LATEST ADDITIONS

Jonathan Scull Posted: Mar 07, 2004 Published: Dec 01, 1998 0 comments
Over time I've successfully used a variety of tuning devices to refine the acoustics in Kathleen's and my listening room. But I've always suspected that Acoustic Science's Tube Traps might be a good way to finish it off. I've occasionally asked visitors to stand in one spot or another behind the speakers as I listened for tergiversation (ie, "to change one's tune"; Hoo-hah!). I found several locations where a nice, dense audiophile body made an improvement to the sound.
Martin Colloms Posted: Mar 07, 2004 Published: Aug 01, 1998 0 comments
The search for signal transparency has led to much experiment and debate concerning losses in fidelity that can be traced to the preamplifier or—as it's more often and awkwardly called these days when the phono stage is omitted—the "line controller."
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John Atkinson Posted: Mar 07, 2004 Published: Dec 01, 1990 0 comments
Jitter is not what digital sound quality induces in the listener; rather it is the instability in the clock signal that controls exactly when the analog waveform is sampled in the original A/D conversion, or when the digital word input into a DAC results in an analog voltage being produced at the chip's output. "So what?" is the response of digital advocates, "As long as a digital one is recognized as a one and a digital zero as a zero, then how can there be any difference in sound?" goes their argument, normally culminating in a fervently expressed "Bits is bits!"
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Barry Willis Posted: Mar 01, 2004 0 comments
In late February, many California music fans discovered in their mail a one-page form letter from the state's attorney general, Bill Lockyer, announcing that he was "pleased to enclose payment for your claim in the settlement of the Compact Disc Minimum Advertised Price Antitrust Litigation." Attached to the bottom of the form letter was a tear-off check made out to the aggrieved music fan from "CD MAP Antitrust Litigation" in Faribault, MN.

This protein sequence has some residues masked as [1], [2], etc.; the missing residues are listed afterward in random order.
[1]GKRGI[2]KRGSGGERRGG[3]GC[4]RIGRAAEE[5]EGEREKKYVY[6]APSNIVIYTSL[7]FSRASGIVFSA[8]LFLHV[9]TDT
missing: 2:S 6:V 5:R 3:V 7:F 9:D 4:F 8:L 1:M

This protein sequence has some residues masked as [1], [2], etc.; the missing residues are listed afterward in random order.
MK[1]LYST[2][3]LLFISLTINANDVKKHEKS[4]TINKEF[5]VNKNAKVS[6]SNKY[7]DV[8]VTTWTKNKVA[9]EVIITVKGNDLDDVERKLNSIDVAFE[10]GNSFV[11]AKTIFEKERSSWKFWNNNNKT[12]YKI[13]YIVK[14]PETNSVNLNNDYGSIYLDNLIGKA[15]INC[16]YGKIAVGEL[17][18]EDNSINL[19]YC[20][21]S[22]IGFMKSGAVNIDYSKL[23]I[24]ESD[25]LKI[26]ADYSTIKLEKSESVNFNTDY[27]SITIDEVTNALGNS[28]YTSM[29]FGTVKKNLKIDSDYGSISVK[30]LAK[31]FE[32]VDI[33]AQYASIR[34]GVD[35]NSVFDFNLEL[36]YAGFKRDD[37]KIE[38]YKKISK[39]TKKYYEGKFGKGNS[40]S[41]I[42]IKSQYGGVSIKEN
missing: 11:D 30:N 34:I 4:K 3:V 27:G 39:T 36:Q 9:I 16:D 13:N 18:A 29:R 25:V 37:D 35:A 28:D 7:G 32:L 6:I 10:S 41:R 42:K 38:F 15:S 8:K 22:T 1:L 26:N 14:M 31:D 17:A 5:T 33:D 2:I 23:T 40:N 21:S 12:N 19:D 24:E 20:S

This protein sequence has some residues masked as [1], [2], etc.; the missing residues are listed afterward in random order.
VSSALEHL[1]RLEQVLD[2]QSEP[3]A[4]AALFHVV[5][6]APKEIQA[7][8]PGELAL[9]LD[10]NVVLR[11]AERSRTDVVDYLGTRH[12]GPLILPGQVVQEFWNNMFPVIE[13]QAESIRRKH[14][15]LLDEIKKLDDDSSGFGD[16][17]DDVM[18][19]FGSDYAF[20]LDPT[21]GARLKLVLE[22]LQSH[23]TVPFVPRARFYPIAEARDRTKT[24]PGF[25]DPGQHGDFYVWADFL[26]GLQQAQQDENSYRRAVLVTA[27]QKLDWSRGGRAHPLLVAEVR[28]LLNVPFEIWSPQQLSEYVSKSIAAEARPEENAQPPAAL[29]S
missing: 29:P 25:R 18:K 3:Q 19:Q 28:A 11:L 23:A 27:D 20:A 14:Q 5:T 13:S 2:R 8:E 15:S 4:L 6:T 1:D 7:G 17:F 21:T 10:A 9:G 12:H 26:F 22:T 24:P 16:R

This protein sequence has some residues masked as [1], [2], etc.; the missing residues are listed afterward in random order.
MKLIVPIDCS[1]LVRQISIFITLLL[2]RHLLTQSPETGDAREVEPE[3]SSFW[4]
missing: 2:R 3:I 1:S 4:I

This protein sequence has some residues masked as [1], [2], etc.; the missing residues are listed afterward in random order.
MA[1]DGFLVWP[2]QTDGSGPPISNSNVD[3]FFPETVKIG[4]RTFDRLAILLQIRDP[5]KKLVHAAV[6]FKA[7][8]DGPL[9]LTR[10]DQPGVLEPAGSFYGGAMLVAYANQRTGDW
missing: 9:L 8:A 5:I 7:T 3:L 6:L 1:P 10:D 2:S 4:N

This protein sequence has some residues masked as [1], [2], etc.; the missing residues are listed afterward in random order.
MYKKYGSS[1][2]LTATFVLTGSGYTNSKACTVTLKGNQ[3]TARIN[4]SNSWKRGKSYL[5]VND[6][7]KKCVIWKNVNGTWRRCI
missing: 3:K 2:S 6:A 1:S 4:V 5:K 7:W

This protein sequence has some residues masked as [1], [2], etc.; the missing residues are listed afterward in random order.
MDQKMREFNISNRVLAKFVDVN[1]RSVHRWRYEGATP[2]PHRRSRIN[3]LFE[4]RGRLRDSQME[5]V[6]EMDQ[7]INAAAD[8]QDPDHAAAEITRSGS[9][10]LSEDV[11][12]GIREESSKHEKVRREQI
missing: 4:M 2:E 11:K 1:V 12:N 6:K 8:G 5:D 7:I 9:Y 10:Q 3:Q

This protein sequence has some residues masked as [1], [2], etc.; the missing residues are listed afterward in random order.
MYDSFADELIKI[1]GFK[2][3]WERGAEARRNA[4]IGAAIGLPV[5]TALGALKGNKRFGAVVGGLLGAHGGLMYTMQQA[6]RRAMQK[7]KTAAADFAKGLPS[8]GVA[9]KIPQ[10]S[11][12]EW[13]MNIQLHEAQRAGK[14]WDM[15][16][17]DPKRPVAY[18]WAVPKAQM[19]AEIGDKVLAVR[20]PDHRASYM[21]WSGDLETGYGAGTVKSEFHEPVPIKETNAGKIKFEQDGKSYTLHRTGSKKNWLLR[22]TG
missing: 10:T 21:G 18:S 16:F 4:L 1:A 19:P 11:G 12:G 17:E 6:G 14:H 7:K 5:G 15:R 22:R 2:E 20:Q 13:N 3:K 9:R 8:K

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Barry Willis Posted: Mar 01, 2004 0 comments
In its nearly two decades, Benicia, CA–based loudspeaker manufacturer NHT has earned a well-deserved reputation for affordable high-performance products, among them legendary mini-monitors, such as the Super Zero and Super One, as well as its full-range Model 3.3. Founded by Ken Kantor and Chris Byrne in 1986, the company was sold to Jensen International in the early 1990s, spun off to packaged goods specialist Recoton, and acquired by Rockford Corporation in the final days of 2002—an event that saved NHT from an uncertain fate.
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Stereophile Staff Posted: Mar 01, 2004 0 comments
John Atkinson headed to the Midwest last year to record another audiophile disc. In Deep River: the Cantus Spirituals Project, JA describes the process of capturing a chorus of male voices with high-rez digital equipment. Atkinson notes, "Presented with the magnificent acoustic of Sioux Falls' 1500-seat Washington Pavilion of the Arts & Sciences, the question facing me was how to present what are still fairly intimate works while taking advantage of that supportive acoustic."
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Jon Iverson Posted: Mar 01, 2004 0 comments
A recent online poll indicates that a majority of Stereophile's online readers still don't like the idea of using computers when it comes to enjoying music. If a new report accurately predicts the future, they might as well get used to the rest of the world's booting up their tunes.
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Jon Iverson Posted: Mar 01, 2004 0 comments
What ails the music business? Stereophile reader Jim Steel, in an online poll last year, opined, "Most of today's pop and metal is lifeless, heartless, and crude. Over-produced, synthetic, and the core product (songs) are mind-numbingly dull and without imagination."
Chip Stern Posted: Feb 29, 2004 Published: Oct 01, 1999 0 comments
The women in my family and extended circle of friends are generally captivated by good sound, but are often appalled by the brutish, monolithic packaging that passes for "styling" in high-end gear. "Not in my living room," is the refrain, often played in a minor key.
Michael Fremer Posted: Feb 29, 2004 Published: Jul 01, 2001 0 comments
With its high-end heart and home-theater brain, Chord's powerful CPM 3300 integrated amplifier ($9500 with the aluminum-cylinder Integra leg option, $8950 without) is a uniquely fascinating audio product well worth considering. High-tech innards and magazine-cover good looks don't hurt either, but what originally got me interested was the superlative sound Chord products have consistently delivered at trade and consumer shows when paired with Wilson-Benesch loudspeakers.

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